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Since I run all my mail through Mailwasher before it ever hits my machine, I routinely blacklist/bounce/delete anything of this nature. But WHAT ARE THEY? If I open one, will it pop a truly objectionable porn photo onto my desktop? or will it infect my network with something I have to do a complete wipe to remove? or will it send me to Mars in the next century? [THAT would be fun!....]
Anyone have a definitive answer?
OK, I maybe have some Idea. Anyone can tell a spam by it subject line right? Random words in it gets them trough most filters and when they do, they tease the reader more than 'vanilla' SPAM.
Try something, save such mails and open them with some text editor. I bet you can see frames or iframes in the source code of some HTML mail. I believe most email clients are set not to display such content for security reasons. They can be used to 'force' windows to load some nasties like scumware, virus or phone dialers. Since most e-mail clients wont load them you see random words. I am not sure what those are about in body. Can they be used as a key or tracking device?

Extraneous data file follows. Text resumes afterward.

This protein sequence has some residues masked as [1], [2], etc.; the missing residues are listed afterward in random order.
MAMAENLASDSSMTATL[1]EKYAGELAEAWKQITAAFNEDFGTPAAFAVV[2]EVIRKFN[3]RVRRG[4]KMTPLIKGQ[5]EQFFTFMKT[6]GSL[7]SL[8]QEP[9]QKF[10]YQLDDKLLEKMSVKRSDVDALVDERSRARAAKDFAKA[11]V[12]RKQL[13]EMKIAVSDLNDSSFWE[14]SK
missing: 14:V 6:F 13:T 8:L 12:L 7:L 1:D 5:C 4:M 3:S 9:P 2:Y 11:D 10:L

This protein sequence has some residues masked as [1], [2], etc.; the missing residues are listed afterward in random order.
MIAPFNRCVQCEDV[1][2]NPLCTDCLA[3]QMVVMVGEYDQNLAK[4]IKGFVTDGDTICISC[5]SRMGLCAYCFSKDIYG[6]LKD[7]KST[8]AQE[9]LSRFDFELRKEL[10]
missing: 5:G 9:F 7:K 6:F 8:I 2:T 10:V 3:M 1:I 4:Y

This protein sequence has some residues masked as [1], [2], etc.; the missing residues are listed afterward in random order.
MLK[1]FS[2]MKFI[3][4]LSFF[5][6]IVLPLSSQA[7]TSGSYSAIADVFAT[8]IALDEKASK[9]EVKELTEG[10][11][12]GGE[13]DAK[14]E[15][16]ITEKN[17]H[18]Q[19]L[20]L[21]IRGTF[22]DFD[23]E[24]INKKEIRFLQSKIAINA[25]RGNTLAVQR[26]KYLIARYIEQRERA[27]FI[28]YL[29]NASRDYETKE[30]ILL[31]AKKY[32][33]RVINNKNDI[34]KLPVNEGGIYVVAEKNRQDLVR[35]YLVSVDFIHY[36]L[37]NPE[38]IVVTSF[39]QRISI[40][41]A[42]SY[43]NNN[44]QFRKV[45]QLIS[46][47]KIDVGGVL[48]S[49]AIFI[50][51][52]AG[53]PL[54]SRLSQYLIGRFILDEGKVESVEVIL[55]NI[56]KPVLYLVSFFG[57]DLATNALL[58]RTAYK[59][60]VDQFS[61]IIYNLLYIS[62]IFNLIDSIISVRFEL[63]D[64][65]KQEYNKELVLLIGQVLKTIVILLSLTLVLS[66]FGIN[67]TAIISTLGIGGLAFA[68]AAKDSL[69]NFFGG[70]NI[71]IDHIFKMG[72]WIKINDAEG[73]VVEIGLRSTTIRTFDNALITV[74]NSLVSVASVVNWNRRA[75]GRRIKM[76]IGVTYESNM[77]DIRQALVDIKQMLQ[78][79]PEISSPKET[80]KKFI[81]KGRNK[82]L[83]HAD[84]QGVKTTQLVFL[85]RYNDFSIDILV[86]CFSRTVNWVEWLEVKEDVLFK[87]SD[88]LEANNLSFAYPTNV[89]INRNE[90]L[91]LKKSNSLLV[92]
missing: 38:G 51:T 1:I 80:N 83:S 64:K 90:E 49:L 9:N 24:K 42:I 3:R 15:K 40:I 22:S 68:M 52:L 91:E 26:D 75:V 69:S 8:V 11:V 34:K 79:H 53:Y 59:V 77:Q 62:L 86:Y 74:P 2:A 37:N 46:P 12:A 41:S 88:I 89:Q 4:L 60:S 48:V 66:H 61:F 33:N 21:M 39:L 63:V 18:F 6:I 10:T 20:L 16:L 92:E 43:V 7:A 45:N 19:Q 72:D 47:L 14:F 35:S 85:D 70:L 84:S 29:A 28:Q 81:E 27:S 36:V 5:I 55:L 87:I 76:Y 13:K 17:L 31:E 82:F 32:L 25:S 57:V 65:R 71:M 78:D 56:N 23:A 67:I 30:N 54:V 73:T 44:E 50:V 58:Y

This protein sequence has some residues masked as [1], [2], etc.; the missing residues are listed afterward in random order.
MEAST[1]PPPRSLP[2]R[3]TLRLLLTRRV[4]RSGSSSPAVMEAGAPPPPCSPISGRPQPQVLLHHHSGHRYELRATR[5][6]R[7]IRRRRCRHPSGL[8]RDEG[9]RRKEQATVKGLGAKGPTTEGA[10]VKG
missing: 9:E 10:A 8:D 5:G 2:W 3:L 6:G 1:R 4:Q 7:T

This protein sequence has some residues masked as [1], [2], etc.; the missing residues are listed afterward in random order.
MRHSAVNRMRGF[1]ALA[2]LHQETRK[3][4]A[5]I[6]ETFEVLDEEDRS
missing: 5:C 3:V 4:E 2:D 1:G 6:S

I have no idea... maybe some 'security consultants' around here can tell.
I think they _are_ a tracking device.
Say you send 1 million of random-words spam emails.
The prog you use for sending that, keeps track of the semantic areas of words in [the subject of] every email sent.
And, because [I suppose..] each of these emails has at least an external image inside ['img src=http://etcetc/uniqueid'], then you're able to summarize which semantic areas are more 'fruitful', in terms of people who open these emails.
Ugh. *sigh* Okay, I'll just keep doin' what I'm doin' then! If something nasty occurs it'll be server-side instead of "at home". I think I may email my ISP though, just to let them know what's been observed. I'm assuming they already know, but then one never knows does one?
Thanks all for the replies. Sorry I can't help lawman and Macguru with the "objectionable porn" situation - I'm NOT going there!
Check out Paul Graham's articles about Bayesian filtering to learn more: [paulgraham.com...]